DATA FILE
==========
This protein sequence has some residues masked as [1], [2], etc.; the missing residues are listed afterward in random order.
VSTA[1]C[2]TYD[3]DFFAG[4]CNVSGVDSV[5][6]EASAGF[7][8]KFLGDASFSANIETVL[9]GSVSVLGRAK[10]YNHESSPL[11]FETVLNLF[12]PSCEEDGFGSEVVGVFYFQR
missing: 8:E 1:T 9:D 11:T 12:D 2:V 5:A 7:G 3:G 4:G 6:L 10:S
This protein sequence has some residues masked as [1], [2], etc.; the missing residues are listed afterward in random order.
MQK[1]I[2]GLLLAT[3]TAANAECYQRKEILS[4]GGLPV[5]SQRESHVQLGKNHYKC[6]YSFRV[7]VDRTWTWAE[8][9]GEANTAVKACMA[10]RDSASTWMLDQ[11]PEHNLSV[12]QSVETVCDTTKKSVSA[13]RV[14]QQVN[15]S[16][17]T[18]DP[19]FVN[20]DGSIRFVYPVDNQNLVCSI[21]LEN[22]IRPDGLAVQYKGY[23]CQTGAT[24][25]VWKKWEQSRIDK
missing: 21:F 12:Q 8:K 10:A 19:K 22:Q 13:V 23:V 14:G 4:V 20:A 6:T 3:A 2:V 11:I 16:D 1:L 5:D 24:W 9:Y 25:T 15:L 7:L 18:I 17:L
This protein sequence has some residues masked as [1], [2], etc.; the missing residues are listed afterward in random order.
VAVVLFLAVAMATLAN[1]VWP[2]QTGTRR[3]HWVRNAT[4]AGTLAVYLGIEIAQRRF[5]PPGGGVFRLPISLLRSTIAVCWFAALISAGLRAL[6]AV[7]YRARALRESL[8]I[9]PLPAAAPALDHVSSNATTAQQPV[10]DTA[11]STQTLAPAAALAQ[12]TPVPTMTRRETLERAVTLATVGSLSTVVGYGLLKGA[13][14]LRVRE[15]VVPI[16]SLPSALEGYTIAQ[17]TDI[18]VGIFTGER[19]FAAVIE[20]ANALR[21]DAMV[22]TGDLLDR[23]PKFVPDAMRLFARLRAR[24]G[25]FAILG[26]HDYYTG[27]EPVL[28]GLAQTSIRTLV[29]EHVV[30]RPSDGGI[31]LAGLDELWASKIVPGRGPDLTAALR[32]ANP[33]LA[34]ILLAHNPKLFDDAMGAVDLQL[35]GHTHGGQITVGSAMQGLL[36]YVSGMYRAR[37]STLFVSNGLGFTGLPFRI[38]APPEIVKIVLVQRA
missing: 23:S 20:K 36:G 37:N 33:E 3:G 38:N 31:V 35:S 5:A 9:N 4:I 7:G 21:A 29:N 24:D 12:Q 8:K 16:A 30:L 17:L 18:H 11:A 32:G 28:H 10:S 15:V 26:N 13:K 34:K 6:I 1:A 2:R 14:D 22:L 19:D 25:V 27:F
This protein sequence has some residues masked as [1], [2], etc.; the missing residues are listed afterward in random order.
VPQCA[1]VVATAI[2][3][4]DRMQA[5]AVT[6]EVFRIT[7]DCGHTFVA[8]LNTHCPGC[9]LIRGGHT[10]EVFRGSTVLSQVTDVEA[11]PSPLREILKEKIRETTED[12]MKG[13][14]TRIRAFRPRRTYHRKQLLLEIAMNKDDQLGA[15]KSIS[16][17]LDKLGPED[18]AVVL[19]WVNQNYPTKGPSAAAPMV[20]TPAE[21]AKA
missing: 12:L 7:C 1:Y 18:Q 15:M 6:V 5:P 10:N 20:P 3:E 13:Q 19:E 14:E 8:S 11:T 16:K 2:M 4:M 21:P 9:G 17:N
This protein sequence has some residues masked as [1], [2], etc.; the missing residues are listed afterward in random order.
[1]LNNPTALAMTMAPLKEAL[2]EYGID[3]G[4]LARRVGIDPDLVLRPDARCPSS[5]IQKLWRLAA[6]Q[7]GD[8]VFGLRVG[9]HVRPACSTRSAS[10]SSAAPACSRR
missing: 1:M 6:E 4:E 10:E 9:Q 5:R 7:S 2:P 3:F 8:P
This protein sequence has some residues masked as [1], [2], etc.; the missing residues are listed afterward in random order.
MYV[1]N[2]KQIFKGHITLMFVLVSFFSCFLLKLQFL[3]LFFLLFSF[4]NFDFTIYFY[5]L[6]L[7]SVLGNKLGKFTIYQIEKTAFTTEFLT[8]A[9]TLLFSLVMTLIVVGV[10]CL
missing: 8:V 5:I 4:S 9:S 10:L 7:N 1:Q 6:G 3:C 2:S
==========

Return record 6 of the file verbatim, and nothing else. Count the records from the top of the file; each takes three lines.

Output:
This protein sequence has some residues masked as [1], [2], etc.; the missing residues are listed afterward in random order.
MYV[1]N[2]KQIFKGHITLMFVLVSFFSCFLLKLQFL[3]LFFLLFSF[4]NFDFTIYFY[5]L[6]L[7]SVLGNKLGKFTIYQIEKTAFTTEFLT[8]A[9]TLLFSLVMTLIVVGV[10]CL
missing: 8:V 5:I 4:S 9:S 10:L 7:N 1:Q 6:G 3:C 2:S